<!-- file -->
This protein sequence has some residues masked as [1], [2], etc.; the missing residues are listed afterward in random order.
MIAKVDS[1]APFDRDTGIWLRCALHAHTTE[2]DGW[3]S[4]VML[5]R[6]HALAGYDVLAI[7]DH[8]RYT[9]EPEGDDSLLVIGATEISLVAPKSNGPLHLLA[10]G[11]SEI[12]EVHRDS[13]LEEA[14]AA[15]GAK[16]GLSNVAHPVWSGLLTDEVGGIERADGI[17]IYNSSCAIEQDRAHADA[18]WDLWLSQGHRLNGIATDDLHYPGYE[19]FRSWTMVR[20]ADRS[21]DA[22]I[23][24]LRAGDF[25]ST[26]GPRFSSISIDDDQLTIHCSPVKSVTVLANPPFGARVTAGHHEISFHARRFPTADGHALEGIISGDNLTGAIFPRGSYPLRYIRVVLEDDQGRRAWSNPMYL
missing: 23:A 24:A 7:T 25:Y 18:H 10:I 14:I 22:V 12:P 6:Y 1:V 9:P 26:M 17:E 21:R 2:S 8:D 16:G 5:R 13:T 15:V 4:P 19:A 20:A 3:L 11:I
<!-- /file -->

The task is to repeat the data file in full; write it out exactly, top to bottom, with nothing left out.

This protein sequence has some residues masked as [1], [2], etc.; the missing residues are listed afterward in random order.
MIAKVDS[1]APFDRDTGIWLRCALHAHTTE[2]DGW[3]S[4]VML[5]R[6]HALAGYDVLAI[7]DH[8]RYT[9]EPEGDDSLLVIGATEISLVAPKSNGPLHLLA[10]G[11]SEI[12]EVHRDS[13]LEEA[14]AA[15]GAK[16]GLSNVAHPVWSGLLTDEVGGIERADGI[17]IYNSSCAIEQDRAHADA[18]WDLWLSQGHRLNGIATDDLHYPGYE[19]FRSWTMVR[20]ADRS[21]DA[22]I[23][24]LRAGDF[25]ST[26]GPRFSSISIDDDQLTIHCSPVKSVTVLANPPFGARVTAGHHEISFHARRFPTADGHALEGIISGDNLTGAIFPRGSYPLRYIRVVLEDDQGRRAWSNPMYL
missing: 23:A 24:A 7:T 25:Y 18:H 10:I 14:I 22:V 12:P 6:Y 1:V 9:P 26:M 17:E 21:R 2:S 8:D 16:G 5:R 13:T 15:V 4:P 19:A 20:A 3:L 11:I